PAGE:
NEW YORK (Reuters) - Walt Disney Co (DIS.N) can wait 12 to 15 months before deciding from among a “myriad” of possibilities on how to replace reigning daytime TV talk show queen Oprah Winfrey when she ends her show in 2011, said Disney/ABC Television Group President Anne Sweeney.
“Oprah has given us two years’ notice, which is not something you generally see in television,” Sweeney said at the Reuters Global Media Summit on Monday. “We are certainly in the process right now of reviewing our options.”
Sweeney, who is also co-chair of Disney Media Networks and oversees the ABC Television Network, described Oprah as “one of a kind” but nonetheless said she could foresee many ways to replace the TV star.
“No one expected her to come on the scene 25 years ago,” said Sweeney. “So I think it’s really going to be interesting to see who comes forward.”
Winfrey will end her show to focus on OWN: The Oprah Winfrey Network, a cable channel to be launched in partnership with Discovery Communications Inc (DISCA.O).
Analysts say Disney and its ABC stations, which carry the show, could lose out financially from Oprah’s decision. The show’s large audiences have long boosted ratings and advertising for the stations and their local newscasts that follow it.
“I think it’s going to be really interesting to see who comes forward and who emerges during this time as the next great idea, personality and then the next great piece of programing,” she said.
Sweeney declined to comment on any specific replacements for Winfrey’s show, which airs weekdays.
“It’s a matter of understanding the marketplace and thinking about what it’s going to look like in two years and what is the best thing that you could be programing at that hour for consumers, and I think it’s going to vary station to station,” she said.
Sweeney also talked about a range of issues facing the television industry, from singer Adam Lambert’s controversial performance on an awards show to advertising and the quickly evolving market for distributing content via television, cable and the Web.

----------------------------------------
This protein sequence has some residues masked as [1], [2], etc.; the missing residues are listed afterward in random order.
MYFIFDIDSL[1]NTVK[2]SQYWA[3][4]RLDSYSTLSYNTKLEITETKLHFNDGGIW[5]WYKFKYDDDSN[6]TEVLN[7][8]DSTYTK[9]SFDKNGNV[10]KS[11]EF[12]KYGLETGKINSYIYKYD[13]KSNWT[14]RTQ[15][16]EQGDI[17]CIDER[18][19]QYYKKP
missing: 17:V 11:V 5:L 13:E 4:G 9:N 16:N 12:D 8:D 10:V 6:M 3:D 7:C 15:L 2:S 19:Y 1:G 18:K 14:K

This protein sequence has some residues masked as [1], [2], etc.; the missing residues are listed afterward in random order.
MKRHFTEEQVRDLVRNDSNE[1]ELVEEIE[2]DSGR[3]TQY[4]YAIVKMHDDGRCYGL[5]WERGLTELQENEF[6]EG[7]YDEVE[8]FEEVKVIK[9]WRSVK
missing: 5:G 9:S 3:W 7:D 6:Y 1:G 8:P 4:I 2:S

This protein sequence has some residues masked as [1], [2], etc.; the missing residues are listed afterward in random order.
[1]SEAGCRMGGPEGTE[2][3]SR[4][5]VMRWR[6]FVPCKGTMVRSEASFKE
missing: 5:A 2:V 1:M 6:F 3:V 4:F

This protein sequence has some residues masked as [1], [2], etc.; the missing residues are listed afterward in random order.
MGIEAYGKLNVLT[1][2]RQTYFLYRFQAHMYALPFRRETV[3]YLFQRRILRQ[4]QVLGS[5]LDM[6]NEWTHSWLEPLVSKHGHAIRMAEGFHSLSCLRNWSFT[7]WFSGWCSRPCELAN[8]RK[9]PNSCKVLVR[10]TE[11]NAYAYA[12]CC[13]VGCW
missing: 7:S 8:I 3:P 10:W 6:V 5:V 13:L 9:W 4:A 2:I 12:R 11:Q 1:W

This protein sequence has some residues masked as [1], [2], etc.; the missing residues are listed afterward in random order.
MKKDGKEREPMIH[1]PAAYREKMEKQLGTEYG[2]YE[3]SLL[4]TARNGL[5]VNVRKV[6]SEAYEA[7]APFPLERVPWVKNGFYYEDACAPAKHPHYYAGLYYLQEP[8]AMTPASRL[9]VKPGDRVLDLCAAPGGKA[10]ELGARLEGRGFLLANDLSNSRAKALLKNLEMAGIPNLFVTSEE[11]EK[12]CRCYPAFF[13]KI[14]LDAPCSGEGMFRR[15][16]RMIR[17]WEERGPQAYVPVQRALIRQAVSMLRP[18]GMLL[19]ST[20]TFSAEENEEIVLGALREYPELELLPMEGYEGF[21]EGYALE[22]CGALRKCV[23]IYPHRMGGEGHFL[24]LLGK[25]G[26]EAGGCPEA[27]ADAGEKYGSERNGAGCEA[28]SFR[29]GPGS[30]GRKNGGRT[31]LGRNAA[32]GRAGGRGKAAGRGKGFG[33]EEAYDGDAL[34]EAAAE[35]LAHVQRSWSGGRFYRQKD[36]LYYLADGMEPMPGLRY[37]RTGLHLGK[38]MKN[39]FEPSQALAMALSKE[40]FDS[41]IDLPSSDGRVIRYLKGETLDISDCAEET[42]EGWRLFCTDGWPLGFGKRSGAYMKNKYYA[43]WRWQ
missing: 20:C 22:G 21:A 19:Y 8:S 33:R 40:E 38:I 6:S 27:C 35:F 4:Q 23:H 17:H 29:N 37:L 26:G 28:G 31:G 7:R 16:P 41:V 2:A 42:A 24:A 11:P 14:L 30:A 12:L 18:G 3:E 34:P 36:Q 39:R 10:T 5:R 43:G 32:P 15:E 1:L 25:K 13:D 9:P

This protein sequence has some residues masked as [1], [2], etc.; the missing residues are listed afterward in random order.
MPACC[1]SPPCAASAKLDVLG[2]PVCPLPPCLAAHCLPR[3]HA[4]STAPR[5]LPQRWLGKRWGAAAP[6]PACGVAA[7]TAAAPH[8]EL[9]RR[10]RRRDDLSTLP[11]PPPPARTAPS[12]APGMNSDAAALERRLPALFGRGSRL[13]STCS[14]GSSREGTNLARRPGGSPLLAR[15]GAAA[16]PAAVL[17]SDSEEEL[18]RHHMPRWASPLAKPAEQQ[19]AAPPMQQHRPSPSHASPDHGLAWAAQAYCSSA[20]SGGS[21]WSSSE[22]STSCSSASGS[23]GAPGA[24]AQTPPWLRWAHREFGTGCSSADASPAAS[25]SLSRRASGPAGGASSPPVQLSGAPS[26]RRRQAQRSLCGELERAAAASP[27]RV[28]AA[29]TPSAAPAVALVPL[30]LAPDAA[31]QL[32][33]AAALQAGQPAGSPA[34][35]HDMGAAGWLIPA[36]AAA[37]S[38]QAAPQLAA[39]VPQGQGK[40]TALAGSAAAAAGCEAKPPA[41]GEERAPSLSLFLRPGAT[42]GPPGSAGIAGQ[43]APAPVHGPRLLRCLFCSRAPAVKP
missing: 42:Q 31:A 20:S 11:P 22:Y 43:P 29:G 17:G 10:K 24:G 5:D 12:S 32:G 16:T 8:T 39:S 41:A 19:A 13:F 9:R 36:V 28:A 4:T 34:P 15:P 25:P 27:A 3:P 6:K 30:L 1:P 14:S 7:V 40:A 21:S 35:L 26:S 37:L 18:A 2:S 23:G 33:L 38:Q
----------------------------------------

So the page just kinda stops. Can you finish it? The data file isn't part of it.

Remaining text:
During ABC’s live broadcast of the American Music Awards on November 22, Lambert simulated oral sex on-stage with a backup dancer, kissed a man and gave the middle finger to the audience.
ABC edited his performance during the West Coast broadcast of the night-time awards show, and later canceled a scheduled November 25 appearance by Lambert -- the runner-up on this year’s “American Idol” -- on the “Good Morning America” program.
Sweeney said the controversy caused Disney to review the steps it takes to vet live performances by getting assurances from artists that their stage shows will resemble their rehearsals, and using contractual obligations to hold them to that.
“We certainly don’t want to suppress artistry at any level, but we also have to be very cognizant of who our audience is,” Sweeney said.
She added that it was the right decision for ABC to cancel Lambert’s scheduled performance on “Good Morning America,” noting that many children watch the morning news show.
“We really had to take the decision very seriously and found that his performance was very unpredictable at night and (we) didn’t know what to expect in the morning,” she said.
Disney said in mid-November that the market for last-minute TV commercial spots is 20 percent stronger than it was during the upfront negotiations in the spring, when longer-term advertising deals were signed.
“I think it’s reflective of certainly a little more heat in the economy and great programing,” Sweeney said of the 20 percent increase. “Companies are showing up who (had) cut their spending last year,” she said, citing more advertising by auto and retail companies.
When asked whether the relative strength was sustainable, Sweeney said: “We certainly hope so.”
Disney has been moving aggressively to provide content on various platforms to reach an increasingly fragmented audience used to getting entertainment through multiple channels, from the Web to broadcast TV, cable and mobile devices.
“You come to realize very quickly that all these platforms are very different. Sometimes they’re being used or accessed by different demographics,” Sweeney said, adding that her own 19-year-old daughter did not want to take a television to college.
“She said: ‘Mom, you don’t understand; I don’t need it.’ I said: ‘You’re going to have a television if I have to nail it to your wall. You have to have one,'” Sweeney recalled.
Additional reporting by Alex Dobuzinskis and Paul Thomasch, editing by Gerald E. McCormick, Dave Zimmerman